Assistant Professor of Political Science, Stanford University
March 24, 2017
2:15pm - 4:00pm
Hoffmann Room, Adolphus Busch Hall
Please note: there is no paper for this talk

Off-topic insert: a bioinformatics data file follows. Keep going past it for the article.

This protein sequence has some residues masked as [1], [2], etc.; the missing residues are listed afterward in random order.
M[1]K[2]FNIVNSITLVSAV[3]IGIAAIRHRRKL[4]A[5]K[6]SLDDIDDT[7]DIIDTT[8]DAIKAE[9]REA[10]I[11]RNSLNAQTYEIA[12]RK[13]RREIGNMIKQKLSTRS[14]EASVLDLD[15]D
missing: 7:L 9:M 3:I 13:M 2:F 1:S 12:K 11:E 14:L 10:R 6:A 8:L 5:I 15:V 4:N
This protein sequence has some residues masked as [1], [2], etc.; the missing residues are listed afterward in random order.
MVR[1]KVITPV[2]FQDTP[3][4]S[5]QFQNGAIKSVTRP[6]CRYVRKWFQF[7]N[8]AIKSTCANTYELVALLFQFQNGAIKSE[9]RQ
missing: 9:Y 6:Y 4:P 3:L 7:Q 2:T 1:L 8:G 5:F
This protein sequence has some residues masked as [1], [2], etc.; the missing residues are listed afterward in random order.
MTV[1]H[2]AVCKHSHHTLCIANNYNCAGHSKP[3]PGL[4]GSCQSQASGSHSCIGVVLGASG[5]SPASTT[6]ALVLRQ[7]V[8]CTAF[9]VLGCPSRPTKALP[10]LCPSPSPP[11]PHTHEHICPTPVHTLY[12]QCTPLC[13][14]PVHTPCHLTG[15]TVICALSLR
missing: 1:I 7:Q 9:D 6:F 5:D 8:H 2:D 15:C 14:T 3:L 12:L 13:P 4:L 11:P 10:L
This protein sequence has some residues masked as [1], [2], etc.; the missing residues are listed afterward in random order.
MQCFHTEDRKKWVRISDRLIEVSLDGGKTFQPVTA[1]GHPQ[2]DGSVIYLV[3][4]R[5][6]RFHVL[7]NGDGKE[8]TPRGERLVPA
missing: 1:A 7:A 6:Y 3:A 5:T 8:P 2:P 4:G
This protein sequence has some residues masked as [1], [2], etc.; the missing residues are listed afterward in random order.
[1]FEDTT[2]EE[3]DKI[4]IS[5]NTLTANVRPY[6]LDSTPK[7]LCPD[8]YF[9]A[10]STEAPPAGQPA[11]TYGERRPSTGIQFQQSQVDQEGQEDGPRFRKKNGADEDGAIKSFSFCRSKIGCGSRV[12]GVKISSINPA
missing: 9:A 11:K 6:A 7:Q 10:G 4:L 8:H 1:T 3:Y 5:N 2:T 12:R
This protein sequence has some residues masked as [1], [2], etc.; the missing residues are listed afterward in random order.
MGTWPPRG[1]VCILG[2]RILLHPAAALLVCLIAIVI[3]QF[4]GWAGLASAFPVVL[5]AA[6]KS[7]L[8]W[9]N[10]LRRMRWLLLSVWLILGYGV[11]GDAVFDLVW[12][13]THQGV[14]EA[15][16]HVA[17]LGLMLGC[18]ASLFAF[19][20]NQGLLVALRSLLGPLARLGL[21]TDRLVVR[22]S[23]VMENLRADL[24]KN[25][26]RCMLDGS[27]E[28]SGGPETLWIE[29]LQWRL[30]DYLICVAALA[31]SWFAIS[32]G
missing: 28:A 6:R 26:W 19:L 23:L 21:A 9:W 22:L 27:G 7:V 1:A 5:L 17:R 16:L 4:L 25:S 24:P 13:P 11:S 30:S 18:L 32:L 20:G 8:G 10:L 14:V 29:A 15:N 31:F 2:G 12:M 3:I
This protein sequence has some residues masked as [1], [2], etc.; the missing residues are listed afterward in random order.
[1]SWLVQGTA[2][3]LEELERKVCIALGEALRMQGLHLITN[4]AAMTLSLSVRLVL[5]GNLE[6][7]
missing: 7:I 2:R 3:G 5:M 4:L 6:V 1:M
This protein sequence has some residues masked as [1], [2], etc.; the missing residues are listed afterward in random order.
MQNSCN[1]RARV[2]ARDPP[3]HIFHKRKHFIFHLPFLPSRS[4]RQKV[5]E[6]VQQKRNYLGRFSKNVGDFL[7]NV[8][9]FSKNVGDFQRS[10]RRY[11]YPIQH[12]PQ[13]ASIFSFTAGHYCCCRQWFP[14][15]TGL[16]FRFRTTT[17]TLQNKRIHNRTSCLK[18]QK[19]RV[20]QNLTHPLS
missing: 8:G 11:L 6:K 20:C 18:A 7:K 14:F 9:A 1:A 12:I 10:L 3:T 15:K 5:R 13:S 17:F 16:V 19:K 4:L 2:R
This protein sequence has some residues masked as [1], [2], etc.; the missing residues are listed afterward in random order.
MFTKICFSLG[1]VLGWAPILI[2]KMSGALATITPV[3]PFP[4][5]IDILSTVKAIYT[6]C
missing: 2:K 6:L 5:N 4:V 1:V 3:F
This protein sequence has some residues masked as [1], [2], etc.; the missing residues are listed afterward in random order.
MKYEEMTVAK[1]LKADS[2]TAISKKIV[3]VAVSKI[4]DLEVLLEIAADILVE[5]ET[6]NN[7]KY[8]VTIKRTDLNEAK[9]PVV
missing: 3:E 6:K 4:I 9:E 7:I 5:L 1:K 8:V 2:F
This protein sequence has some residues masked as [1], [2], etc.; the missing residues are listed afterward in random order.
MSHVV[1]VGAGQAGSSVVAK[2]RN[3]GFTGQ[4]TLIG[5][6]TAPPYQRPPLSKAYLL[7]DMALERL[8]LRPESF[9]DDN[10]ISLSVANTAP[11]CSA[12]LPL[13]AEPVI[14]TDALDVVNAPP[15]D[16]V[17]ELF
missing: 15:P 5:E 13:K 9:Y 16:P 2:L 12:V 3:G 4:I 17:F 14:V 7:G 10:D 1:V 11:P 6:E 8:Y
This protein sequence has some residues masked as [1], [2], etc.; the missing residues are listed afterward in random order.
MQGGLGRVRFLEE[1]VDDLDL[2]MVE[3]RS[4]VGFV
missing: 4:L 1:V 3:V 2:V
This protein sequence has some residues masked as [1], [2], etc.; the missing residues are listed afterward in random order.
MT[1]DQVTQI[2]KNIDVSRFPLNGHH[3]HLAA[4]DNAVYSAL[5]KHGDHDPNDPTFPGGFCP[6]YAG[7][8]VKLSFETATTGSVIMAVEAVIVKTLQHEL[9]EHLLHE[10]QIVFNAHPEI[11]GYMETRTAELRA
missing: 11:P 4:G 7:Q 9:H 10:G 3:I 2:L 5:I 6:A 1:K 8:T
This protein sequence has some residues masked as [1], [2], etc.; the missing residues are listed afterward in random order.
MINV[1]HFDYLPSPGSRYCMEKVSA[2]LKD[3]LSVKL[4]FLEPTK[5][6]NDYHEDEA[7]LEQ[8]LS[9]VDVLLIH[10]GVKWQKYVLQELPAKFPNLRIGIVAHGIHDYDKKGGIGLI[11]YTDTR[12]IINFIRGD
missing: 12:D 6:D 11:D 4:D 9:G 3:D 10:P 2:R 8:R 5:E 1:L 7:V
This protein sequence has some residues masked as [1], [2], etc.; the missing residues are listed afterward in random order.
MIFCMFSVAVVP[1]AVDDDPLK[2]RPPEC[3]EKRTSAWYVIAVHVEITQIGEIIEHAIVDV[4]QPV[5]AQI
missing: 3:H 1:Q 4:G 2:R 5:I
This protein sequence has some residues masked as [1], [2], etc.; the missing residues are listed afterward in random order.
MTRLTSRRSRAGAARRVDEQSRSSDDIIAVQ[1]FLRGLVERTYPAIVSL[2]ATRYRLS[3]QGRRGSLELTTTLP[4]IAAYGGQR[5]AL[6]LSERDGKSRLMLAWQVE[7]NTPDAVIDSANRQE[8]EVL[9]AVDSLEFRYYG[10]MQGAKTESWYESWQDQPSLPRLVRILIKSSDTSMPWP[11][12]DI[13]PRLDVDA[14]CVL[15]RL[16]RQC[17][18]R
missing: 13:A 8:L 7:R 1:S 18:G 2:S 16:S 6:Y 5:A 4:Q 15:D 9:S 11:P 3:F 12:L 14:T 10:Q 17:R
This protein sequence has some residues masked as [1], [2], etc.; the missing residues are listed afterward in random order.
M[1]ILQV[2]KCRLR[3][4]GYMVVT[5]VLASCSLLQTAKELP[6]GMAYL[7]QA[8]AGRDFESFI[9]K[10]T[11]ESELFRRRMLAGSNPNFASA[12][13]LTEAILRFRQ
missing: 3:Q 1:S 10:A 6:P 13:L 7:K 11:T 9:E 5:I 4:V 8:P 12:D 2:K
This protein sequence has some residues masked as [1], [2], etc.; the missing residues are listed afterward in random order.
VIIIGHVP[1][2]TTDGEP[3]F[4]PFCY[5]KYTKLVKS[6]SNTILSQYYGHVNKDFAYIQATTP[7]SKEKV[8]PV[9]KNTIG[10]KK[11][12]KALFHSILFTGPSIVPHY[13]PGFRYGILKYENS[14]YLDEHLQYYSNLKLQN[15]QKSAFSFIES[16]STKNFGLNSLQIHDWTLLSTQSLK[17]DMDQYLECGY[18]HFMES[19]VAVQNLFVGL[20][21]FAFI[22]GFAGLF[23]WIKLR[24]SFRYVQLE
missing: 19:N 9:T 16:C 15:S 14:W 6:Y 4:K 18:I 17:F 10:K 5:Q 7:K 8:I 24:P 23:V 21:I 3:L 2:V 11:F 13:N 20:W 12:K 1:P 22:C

This talk will present the argument of a forthcoming book, Who Speaks for the Poor? that explains why political parties represent some groups but not others. Jusko offers a new explanation for the absence of a low-income peoples’ party in the US, and a more general account of political inequality in contemporary democracies.Her book focuses on the electoral geography of income and how it has changed over time in order to account for cross-national differences in the partisan representation of low-income voters.It develops a general theory of new party formation that shows how changes in the geographic distribution of groups across electoral districts create opportunities for new parties to enter electoral competition, especially where such changes favor groups formerly excluded from local partisan networks. Empirical evidence is drawn from a comparative analysis of all new party entries and from historical case studies, focusing on the strategic incentives for entry of new people’s parties.